The only black woman presidential candidate, Marina Silva, shuts down ultra right wing candidate, “the Brazilian Trump”, in debate; but can she win election?
By Marques Travae
It’s hard to believe, but in just 43 days, Brazilians will head to the polls for the first time since re-electing Dilma Rousseff, the second straight PT (Worker’s Party) president and the hand-picked successor of the PT’s first two term president, Lula da Silva. And the reason why this moment is a little hard to believe is because so much has happened in Brazil since that last election. That election happened in the same year that the nation hosted the World Cup for the first time in 64 years and two years before it hosted the Olympics for the first time.
Perhaps more significantly, we’ve seen the impeachment of Rousseff, a declining economy, the imprisonment da Silva, the fall of numerous business/political figures as fall out from one the country’s biggest scandals, Lavo Jato, or Operation Car Wash. And to top all of that off, the Dollar to Real exchange rate has once again surpassed the 4-1 ratio. Many posit that this year’s election could make or break the country’s fortunes for decades to come. But with the country’s current president and Rousseff replacement, Michel Temer, being one of the country’s least popular presidents of all-time and one of its most popular, da Silva, being imprisoned, it’s been difficult to surmise who of the current candidates has enough support and momentum to capture the presidential sashe this fall.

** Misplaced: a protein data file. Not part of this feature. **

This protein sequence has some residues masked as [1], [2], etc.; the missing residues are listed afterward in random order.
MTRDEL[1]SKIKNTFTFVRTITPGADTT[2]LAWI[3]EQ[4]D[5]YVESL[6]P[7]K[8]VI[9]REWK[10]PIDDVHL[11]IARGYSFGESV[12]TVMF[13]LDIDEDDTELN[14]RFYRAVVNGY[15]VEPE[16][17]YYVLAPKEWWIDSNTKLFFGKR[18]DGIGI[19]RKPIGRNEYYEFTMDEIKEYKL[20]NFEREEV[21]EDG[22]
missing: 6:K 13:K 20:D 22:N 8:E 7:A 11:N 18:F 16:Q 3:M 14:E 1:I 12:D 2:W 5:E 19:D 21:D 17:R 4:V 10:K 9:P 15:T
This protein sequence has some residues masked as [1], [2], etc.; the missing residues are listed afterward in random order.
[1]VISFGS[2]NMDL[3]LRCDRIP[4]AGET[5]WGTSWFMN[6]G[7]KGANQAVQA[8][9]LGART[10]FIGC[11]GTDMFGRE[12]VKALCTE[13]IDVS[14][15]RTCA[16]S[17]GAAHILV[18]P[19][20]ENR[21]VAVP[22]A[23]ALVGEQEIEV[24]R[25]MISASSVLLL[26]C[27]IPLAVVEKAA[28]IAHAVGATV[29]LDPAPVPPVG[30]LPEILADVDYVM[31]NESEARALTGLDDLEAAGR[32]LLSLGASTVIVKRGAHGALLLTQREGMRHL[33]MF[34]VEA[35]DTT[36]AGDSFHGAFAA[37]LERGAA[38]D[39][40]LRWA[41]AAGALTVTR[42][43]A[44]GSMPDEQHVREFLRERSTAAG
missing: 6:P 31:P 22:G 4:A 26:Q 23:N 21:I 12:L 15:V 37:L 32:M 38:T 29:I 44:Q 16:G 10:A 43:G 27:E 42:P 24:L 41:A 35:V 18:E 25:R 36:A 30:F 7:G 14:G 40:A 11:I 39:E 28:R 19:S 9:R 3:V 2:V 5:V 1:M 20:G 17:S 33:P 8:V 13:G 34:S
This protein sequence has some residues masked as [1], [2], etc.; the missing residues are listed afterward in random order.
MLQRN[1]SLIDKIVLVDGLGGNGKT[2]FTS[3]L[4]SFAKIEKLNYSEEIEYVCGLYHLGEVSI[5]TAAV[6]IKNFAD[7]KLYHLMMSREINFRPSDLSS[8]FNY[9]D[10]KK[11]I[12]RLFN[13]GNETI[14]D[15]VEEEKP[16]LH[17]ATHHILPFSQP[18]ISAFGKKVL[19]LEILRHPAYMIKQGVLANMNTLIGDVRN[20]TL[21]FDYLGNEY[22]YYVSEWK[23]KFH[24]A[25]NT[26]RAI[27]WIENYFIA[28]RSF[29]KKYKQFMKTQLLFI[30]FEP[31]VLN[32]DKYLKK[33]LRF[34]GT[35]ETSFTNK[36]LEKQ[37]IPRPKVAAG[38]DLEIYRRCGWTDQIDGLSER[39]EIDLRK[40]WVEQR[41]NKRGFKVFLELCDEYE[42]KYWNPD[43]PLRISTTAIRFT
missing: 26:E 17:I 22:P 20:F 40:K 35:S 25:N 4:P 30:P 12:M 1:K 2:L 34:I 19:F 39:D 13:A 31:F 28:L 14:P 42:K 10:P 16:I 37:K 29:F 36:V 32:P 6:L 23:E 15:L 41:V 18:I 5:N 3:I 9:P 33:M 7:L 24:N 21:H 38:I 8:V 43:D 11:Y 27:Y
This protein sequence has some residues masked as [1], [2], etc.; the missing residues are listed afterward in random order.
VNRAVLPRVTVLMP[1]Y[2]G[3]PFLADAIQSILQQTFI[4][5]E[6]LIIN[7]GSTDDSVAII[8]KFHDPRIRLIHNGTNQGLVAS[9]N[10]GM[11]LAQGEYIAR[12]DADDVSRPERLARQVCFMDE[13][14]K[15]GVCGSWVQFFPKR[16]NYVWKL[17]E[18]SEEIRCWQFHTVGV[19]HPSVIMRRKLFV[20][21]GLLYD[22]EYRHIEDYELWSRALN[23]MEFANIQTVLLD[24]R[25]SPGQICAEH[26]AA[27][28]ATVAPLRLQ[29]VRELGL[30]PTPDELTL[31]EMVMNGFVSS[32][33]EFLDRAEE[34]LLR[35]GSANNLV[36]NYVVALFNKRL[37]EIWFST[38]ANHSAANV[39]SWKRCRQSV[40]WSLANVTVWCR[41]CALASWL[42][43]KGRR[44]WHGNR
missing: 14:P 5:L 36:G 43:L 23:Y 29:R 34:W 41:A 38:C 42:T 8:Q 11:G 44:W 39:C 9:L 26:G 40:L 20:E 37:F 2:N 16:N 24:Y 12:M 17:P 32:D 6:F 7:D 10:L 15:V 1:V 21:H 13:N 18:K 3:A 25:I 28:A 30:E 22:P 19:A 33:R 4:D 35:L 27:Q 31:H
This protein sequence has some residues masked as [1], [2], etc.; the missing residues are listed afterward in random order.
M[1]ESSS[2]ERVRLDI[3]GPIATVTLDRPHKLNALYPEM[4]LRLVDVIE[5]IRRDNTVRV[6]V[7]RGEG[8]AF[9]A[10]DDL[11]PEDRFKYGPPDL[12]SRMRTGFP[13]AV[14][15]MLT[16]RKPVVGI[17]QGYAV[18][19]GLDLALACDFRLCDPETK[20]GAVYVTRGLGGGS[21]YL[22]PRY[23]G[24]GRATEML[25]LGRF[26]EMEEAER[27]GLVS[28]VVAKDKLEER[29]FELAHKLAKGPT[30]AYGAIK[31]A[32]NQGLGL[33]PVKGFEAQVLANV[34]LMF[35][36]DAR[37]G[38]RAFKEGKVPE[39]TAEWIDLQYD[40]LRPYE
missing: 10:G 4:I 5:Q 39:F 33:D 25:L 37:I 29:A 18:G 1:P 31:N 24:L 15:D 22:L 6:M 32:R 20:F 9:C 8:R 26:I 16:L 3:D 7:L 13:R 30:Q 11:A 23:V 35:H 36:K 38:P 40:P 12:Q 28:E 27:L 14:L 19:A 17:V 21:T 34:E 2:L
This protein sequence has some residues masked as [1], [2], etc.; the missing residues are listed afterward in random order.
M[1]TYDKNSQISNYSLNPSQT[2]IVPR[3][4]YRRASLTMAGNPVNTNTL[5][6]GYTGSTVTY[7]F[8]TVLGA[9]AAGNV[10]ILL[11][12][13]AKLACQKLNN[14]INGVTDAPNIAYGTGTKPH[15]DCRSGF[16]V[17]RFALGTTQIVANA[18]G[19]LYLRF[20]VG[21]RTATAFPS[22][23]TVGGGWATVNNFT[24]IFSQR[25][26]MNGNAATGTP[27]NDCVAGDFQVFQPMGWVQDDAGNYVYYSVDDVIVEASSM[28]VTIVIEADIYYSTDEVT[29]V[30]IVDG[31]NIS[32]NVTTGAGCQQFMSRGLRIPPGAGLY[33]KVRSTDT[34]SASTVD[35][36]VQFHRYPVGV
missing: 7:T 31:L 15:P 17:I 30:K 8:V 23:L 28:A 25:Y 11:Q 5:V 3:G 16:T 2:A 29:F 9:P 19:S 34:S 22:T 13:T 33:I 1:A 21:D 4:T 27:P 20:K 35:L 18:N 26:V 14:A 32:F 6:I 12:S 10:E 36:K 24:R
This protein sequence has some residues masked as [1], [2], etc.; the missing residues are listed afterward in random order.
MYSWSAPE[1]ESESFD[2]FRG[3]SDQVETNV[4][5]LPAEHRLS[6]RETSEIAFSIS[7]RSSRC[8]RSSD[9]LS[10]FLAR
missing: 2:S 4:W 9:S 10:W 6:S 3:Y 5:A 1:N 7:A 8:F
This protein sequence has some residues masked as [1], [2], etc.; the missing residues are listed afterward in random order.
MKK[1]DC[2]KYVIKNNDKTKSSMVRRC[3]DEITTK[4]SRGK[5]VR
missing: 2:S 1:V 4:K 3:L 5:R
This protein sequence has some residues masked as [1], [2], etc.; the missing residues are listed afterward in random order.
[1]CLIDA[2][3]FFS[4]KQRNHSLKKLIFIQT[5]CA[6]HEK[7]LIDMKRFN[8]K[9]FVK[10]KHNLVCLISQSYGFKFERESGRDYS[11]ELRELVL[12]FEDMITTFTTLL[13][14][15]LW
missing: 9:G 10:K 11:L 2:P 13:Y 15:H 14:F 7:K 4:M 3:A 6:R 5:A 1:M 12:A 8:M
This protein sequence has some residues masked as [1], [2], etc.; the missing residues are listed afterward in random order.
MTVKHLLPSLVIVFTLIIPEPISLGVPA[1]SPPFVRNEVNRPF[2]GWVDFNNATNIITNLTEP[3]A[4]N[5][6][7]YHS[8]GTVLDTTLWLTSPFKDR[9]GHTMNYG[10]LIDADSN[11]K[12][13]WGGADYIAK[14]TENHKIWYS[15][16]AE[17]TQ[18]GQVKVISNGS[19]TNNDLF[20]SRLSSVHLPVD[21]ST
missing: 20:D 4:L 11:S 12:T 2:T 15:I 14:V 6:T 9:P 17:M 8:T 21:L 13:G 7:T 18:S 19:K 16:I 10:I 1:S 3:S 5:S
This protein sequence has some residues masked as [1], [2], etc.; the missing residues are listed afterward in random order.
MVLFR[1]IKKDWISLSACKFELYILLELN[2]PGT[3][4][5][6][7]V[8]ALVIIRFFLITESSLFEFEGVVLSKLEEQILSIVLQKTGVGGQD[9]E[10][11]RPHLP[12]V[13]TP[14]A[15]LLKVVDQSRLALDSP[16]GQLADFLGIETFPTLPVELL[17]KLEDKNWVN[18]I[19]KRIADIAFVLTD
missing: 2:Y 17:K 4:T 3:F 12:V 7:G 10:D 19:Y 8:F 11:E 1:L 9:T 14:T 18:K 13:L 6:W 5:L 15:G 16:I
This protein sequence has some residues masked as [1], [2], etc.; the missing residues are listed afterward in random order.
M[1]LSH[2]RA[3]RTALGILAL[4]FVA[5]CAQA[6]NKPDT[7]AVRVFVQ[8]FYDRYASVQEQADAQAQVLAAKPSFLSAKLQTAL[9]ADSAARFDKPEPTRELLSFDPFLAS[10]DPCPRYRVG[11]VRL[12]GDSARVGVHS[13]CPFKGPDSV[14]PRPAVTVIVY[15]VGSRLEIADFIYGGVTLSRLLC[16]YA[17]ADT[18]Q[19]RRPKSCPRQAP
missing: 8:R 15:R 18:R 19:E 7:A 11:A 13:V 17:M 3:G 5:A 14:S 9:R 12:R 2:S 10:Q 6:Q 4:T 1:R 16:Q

For me, this was a bit strange. Just last March I remember asking numerous Brazilians who the greatest contender for the presidency would be and no one seemed to be able to give a clear answer. This just seven months before the election. Of course, this blog has covered the controversial figure of Congressman Jair Bolsonaro in a number of posts, and for good reason. Brazilians seem to either love or detest the military veteran. But who else is there to talk about?
For those of you who were here for the last election cycle, you may remember the name Marina Silva. Silva has participated in the past two elections. In 2010, as the Partido Verde (Green Party) candidate, she came in third place in the presidential election, taking in 19% of the total first round votes. In 2014, she entered the race originally as the Vice running mate of the Brazilian Socialist Party candidate Eduardo Campos before Campos would die in plane crash in the city of Santos in August of the that year. Silva took the reins of her Socialist Party’s candidacy and for a brief period, looked to be heading to a run off with President Rousseff in the second round of the election with 21% of the votes before being edged out in the last few days by eventual Rousseff challenger Aécio Neves.